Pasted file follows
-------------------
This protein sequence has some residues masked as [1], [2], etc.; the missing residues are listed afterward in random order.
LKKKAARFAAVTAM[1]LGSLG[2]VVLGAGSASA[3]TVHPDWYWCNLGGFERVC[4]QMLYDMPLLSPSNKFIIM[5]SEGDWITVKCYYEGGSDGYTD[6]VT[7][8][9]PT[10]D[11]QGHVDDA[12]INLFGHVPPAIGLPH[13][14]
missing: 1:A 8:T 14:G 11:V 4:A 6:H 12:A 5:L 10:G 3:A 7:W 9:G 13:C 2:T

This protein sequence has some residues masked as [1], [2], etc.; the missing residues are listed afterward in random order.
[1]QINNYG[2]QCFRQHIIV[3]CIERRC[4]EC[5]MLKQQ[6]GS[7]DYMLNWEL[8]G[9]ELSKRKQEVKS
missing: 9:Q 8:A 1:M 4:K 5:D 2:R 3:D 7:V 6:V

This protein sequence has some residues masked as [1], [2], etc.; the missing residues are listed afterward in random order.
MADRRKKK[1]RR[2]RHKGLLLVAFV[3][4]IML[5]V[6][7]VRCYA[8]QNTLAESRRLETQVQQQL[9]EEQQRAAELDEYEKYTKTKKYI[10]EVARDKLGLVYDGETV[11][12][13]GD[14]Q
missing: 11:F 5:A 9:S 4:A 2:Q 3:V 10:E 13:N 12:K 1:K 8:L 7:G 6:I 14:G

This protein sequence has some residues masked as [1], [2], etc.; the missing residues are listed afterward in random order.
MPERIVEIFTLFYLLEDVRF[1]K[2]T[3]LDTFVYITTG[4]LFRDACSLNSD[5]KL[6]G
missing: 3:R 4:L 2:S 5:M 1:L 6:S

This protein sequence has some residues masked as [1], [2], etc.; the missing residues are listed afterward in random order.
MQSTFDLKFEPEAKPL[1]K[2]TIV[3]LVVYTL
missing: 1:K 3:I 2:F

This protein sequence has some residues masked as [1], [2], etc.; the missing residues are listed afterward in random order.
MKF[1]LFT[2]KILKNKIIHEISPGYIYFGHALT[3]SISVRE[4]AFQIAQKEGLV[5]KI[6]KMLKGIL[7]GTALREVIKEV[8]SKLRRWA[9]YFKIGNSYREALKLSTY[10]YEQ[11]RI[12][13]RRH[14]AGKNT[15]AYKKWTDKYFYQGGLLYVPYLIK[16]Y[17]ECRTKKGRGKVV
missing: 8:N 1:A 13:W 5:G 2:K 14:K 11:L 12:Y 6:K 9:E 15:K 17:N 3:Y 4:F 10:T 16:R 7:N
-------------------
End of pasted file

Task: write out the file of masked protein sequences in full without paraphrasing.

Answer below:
This protein sequence has some residues masked as [1], [2], etc.; the missing residues are listed afterward in random order.
LKKKAARFAAVTAM[1]LGSLG[2]VVLGAGSASA[3]TVHPDWYWCNLGGFERVC[4]QMLYDMPLLSPSNKFIIM[5]SEGDWITVKCYYEGGSDGYTD[6]VT[7][8][9]PT[10]D[11]QGHVDDA[12]INLFGHVPPAIGLPH[13][14]
missing: 1:A 8:T 14:G 11:V 4:A 6:H 12:A 5:L 10:G 3:A 7:W 9:G 13:C 2:T

This protein sequence has some residues masked as [1], [2], etc.; the missing residues are listed afterward in random order.
[1]QINNYG[2]QCFRQHIIV[3]CIERRC[4]EC[5]MLKQQ[6]GS[7]DYMLNWEL[8]G[9]ELSKRKQEVKS
missing: 9:Q 8:A 1:M 4:K 5:D 2:R 3:D 7:V 6:V

This protein sequence has some residues masked as [1], [2], etc.; the missing residues are listed afterward in random order.
MADRRKKK[1]RR[2]RHKGLLLVAFV[3][4]IML[5]V[6][7]VRCYA[8]QNTLAESRRLETQVQQQL[9]EEQQRAAELDEYEKYTKTKKYI[10]EVARDKLGLVYDGETV[11][12][13]GD[14]Q
missing: 11:F 5:A 9:S 4:A 2:Q 3:V 10:E 13:N 12:K 1:K 8:L 7:G 6:I 14:G

This protein sequence has some residues masked as [1], [2], etc.; the missing residues are listed afterward in random order.
MPERIVEIFTLFYLLEDVRF[1]K[2]T[3]LDTFVYITTG[4]LFRDACSLNSD[5]KL[6]G
missing: 3:R 4:L 2:S 5:M 1:L 6:S

This protein sequence has some residues masked as [1], [2], etc.; the missing residues are listed afterward in random order.
MQSTFDLKFEPEAKPL[1]K[2]TIV[3]LVVYTL
missing: 1:K 3:I 2:F

This protein sequence has some residues masked as [1], [2], etc.; the missing residues are listed afterward in random order.
MKF[1]LFT[2]KILKNKIIHEISPGYIYFGHALT[3]SISVRE[4]AFQIAQKEGLV[5]KI[6]KMLKGIL[7]GTALREVIKEV[8]SKLRRWA[9]YFKIGNSYREALKLSTY[10]YEQ[11]RI[12][13]RRH[14]AGKNT[15]AYKKWTDKYFYQGGLLYVPYLIK[16]Y[17]ECRTKKGRGKVV
missing: 8:N 1:A 13:W 5:G 2:K 14:K 11:L 12:Y 6:K 9:E 15:K 17:N 3:Y 4:F 10:T 16:R 7:N